How can we justify the protection of this species where/when they nest 'too close' to an urban population for their own security?
'OK'! I blame the fisheries (fishermen) for leading herring gulls to our ports and land regions, but the fact that we protect this species means that we also 'protect' the 'species' without condition.
I'm currently faced with a ground 'nest' at my front door. That's OK in that I don't need to use this means of transit as I have a 'side door' that I can use. However, that ingress/exit takes me within 4ft of the ground nest which also invokes an 'aggressive attitude' from the 'parenting/nesting couple' for this ground-space. I avoid this 'agression' by feeding the couple with an acceptable form of food (white fish) at an optimal time during their occupation. I should 'not' need to do this to safely enter/exit my home! These raptors can inflict injury that may induce a bacterial/viral infection where/when a 'broken skin' scenario evolves from a confrontational encounter, so how are they not 'vermin' in this scenario?
That said, this nesting couple isn't likely to be sucsesful in their endeavour to procreate due to the local population of urban fox.
How can anyone manage this scenario without the implication of the £2,000 fine for nesting disruption, or the added cost/inconvenience of cohabitation with this species. Many of us can't afford to 'live' with this 'inconvenience'.
Kind regards, Ray.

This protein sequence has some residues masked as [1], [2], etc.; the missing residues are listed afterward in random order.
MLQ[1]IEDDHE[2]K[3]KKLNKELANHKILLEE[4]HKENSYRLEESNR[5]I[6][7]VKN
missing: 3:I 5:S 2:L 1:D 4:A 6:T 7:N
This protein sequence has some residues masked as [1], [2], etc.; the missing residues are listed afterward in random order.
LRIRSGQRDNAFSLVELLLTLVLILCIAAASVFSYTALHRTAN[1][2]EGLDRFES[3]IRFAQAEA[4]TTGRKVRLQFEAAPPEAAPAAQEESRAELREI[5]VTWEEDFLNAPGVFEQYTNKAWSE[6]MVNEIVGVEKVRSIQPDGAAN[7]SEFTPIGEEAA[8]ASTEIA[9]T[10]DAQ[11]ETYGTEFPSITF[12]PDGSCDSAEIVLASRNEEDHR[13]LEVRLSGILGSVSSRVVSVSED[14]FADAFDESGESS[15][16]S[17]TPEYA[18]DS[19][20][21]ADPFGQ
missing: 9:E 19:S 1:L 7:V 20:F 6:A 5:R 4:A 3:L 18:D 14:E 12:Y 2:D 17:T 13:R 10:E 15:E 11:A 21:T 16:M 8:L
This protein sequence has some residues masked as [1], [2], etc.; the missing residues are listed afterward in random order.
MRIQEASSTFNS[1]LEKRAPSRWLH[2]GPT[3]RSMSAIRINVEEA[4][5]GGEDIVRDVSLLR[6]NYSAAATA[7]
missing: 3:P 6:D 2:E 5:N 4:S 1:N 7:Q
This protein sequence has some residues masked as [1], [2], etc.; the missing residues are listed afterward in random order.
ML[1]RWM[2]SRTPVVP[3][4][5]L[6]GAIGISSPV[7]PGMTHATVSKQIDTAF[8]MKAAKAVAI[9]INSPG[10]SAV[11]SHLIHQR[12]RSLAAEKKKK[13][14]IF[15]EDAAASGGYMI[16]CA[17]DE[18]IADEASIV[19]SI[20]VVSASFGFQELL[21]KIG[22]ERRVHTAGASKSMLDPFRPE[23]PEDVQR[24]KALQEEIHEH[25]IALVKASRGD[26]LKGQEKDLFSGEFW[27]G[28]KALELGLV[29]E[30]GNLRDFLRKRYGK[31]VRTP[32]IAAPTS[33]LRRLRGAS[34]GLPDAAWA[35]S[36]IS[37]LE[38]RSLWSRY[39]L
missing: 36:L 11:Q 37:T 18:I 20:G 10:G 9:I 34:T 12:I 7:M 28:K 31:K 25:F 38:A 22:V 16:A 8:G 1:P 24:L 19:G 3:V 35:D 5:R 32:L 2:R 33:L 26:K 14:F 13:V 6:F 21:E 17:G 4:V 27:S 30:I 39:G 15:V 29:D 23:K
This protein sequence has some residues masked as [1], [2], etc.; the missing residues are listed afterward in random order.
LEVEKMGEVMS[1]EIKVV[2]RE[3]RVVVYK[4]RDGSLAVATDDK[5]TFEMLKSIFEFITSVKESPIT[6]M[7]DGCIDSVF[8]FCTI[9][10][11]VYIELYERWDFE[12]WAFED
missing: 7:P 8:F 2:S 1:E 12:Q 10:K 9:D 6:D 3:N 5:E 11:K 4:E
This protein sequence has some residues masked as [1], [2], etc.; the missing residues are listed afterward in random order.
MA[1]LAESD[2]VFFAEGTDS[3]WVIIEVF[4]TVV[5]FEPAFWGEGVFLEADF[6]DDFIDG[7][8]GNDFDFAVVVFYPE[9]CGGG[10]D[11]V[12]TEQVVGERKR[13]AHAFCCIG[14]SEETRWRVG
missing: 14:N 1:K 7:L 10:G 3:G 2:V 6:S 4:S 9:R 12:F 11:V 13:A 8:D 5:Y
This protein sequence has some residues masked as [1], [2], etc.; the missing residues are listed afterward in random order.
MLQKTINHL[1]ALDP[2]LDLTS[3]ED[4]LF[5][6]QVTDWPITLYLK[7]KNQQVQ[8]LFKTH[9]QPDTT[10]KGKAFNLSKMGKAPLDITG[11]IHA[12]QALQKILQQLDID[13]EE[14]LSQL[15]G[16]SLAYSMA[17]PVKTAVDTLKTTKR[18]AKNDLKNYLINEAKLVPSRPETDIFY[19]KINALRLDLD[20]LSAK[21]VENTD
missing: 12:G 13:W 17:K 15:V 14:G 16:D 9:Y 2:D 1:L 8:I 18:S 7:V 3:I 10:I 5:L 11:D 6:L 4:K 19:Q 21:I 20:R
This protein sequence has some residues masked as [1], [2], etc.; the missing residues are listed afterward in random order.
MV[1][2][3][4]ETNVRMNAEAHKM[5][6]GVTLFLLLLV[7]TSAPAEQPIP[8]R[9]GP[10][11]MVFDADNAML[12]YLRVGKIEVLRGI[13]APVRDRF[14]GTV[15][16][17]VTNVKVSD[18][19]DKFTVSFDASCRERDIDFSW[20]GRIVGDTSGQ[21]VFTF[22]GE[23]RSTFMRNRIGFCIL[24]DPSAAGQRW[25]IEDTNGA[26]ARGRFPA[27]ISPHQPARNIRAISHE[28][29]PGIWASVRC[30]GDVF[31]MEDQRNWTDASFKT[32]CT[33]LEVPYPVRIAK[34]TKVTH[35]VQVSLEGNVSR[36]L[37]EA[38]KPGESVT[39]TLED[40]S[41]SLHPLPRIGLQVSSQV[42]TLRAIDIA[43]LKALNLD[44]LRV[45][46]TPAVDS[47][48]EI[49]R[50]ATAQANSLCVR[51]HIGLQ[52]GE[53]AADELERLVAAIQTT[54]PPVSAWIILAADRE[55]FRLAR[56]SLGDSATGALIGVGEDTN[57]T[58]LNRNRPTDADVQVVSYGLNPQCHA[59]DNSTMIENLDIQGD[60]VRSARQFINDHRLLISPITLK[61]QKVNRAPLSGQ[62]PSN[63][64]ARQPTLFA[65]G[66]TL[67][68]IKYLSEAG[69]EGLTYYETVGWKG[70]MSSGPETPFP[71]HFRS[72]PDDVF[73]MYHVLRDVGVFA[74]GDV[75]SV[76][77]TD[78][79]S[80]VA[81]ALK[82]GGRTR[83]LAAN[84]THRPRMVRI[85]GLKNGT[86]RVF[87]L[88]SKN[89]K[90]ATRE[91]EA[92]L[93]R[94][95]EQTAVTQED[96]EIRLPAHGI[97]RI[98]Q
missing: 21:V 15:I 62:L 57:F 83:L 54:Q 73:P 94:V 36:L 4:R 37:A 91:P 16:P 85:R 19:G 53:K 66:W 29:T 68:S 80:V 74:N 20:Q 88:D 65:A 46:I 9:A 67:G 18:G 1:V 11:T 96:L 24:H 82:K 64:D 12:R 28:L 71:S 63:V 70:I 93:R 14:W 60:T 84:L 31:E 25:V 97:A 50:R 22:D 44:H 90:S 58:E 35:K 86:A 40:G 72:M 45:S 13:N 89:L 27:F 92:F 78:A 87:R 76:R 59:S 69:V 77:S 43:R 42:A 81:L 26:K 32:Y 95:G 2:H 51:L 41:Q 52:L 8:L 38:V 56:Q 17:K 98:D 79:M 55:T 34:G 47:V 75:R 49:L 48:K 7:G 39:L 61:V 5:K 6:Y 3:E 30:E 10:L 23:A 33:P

The law involving gulls like other parts of wildlife law it’s not straight forward and can be complex. As a last resort action can be taken. Each complaint is taken on a case by case and is not straight forward. I’m just stating what the present law is. I take a pragmatic approach to wildlife conservation and I don’t get over sentimental. Complaints about Herring Gulls are taken on a case by case sinario. But as I said I never get over sentimental about certain parts of conservation. In some cases in exceptional circumstances, even by wildlife UK Conservation organisations, have at times at times have had to humanely cull. Such as at Leighton Moss. The Deer have damaged the Reeds in the past and in those circumstances have had to be controlled. In the distant past Grey Seal had to be humanely culled on the Farne Islands to protect some of the rarer birds by the National Trust. At Minsmere the Gull colonies on the scrape at Minsmere where taken over with the Avocets at risk and other birds affected as well. So the RSPB have put in the past put something put into the eggs to be made infertile to keep the gull population down to a reasonable level. And that has to be done at times. And sadly I agree with that!
I forgot to send this for anyone who might not of seen the thread about the issue as me and Seaman. but this is the thread that has some details of the situation also. he did contact the RSPB to ask how to go about it https://community.rspb.org.uk/wildlife/f/photography/279435/herring-gull/1391167#pifragment-4285=1
In reply to DartRay:
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